Feature writing tips

You can get coverage in the media by offering to supply target publications or blogs with written articles. This might be an opinion piece about something in the news or a feature that shares yours or your customers’ experience of dealing with a particular issue which would be of interest to their readers.

If you are asked to write a feature, here are some tips for planning and getting started.

What’s it all about?

Your feature needs to have a main idea that the entire article is based around. Asking a question such as how can a school tackle bullying or how can local government save money through shared services will grab the reader’s attention and they’ll want to know the answer. A strong idea will keep the readers interested.

Establishing a main idea also helps you to pick out relevant information from any research and interviews you carry out.

The hook

Hook the reader in the introduction with interesting facts and figures. These could be linked to a recent news story or research relating to your main idea.

Keeping the reader interested

In his book “The Art and Craft of Feature Writing”, William E Blundell suggests that the main body of the story should be a series of information blocks organised by subject. If your feature is about an increase in anti-social behaviour, one block may be about the impact of the recession and another about the different types of anti-social behaviour.

Here are some ideas for different blocks as suggested by Blundell:

• History: What’s the background to this situation?
• Scope: What’s the extent of the problem?
• Cause: Why is this happening?
• Impact: Who and what is affected by this?
• Action of contrary forces: Who is doing what about this?
• The future: How is it going to be in coming days, weeks, months and years?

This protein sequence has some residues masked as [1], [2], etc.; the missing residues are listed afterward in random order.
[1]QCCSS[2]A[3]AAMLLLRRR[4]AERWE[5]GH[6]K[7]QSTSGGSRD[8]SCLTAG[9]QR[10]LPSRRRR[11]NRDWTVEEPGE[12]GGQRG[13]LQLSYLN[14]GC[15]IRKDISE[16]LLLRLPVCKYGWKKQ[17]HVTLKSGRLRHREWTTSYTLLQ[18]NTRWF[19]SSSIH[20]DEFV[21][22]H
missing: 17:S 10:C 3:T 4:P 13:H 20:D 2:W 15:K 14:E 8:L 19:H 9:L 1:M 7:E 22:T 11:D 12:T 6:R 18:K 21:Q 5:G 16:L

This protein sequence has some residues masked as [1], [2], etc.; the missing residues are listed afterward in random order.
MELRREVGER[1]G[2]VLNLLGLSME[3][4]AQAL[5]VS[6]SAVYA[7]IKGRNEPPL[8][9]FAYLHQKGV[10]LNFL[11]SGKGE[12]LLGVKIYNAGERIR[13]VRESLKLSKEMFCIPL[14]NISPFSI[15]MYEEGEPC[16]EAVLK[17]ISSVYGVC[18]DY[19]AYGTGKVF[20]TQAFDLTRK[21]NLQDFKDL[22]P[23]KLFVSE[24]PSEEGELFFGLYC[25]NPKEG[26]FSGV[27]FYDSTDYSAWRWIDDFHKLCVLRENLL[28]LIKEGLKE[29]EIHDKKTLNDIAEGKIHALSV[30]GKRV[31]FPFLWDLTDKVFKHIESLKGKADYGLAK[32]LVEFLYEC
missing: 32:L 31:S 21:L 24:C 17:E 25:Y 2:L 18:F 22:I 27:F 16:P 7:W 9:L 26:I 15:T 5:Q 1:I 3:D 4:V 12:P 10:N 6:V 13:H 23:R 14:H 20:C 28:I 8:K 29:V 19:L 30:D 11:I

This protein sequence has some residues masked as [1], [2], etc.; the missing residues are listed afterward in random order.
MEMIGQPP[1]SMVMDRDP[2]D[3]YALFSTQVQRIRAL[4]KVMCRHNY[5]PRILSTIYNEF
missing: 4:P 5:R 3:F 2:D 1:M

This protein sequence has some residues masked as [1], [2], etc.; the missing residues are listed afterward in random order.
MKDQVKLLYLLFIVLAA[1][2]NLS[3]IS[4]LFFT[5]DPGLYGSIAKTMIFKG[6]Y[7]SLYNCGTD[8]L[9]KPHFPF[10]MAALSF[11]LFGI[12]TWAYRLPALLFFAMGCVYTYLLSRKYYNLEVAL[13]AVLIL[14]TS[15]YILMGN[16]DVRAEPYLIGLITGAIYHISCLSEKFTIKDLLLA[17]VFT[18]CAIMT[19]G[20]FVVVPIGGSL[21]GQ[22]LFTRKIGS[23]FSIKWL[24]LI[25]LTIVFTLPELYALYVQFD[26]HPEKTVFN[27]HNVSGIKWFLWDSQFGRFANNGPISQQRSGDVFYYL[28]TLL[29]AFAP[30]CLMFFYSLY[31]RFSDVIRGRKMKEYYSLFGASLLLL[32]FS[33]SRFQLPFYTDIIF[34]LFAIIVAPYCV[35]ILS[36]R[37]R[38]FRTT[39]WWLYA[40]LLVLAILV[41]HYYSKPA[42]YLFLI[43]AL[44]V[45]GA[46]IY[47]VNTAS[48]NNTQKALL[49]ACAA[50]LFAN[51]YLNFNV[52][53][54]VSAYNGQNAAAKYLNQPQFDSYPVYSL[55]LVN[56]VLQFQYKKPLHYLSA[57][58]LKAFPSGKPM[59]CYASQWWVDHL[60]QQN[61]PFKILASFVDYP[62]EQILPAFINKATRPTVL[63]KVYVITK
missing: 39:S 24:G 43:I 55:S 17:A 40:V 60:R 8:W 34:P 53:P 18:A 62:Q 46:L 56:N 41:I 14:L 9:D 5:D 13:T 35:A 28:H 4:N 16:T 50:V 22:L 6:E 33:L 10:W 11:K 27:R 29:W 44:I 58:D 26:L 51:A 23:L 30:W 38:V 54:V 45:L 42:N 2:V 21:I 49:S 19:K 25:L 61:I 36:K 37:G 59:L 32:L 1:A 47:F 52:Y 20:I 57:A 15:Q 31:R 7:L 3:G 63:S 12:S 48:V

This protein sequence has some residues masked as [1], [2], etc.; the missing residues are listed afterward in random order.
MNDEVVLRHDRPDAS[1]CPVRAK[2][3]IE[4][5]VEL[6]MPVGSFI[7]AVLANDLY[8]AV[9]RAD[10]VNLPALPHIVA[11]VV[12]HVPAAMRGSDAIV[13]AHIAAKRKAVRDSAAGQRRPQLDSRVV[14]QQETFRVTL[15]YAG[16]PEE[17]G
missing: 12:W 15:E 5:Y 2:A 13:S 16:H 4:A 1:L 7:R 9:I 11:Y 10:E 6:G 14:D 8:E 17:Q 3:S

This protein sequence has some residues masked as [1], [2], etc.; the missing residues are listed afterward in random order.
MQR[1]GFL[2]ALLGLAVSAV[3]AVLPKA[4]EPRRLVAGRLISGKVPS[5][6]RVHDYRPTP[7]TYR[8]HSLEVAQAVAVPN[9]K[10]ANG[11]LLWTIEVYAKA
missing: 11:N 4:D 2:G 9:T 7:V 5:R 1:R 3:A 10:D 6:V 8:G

Which blocks you include or in what order is up to you but it’s often easier for the reader if you have a sub-heading for each to break it up.

Back up statements

Make sure you include plenty of examples and anecdotes.  For example, a feature about staff motivation should include examples of benefits that have been introduced and their impact, as below:

‘When we began offering free gym membership to employees, we noticed a 10% reduction in employee absence. Three of our staff who were renowned for turning up late started to arrive on time and many employees commented that joining the gym had increased their energy at work!’

The conclusion

This is the point where you need to answer the question or main idea posed at the beginning of the article. If your article is about using technology to raise results in maths, it should summarise how you achieved this and the benefits – that maths results had improved by xx%, for example. Your conclusion could also look to the future and how the new policy is to be extended.

If you plan and write your feature using the guidelines above, you will find the end article requires a lot less redrafting.   It will also help you produce an article that the journalist will be happy to publish.

I hope you’ve found these tips useful.  If you have any other planning tips, please let me know.

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  • About the Author

    My focus is on achieving great coverage for our clients and the best part of my day is talking with journalists and bloggers. I am the company’s education blogger expert and spend a lot of my time researching what it is that makes them tick. My background in teaching helps me to think from a teacher’s perspective when developing PR ideas and writing for our clients in the education sector. Outside of work I like to run, play the piano and have fun with my kids.

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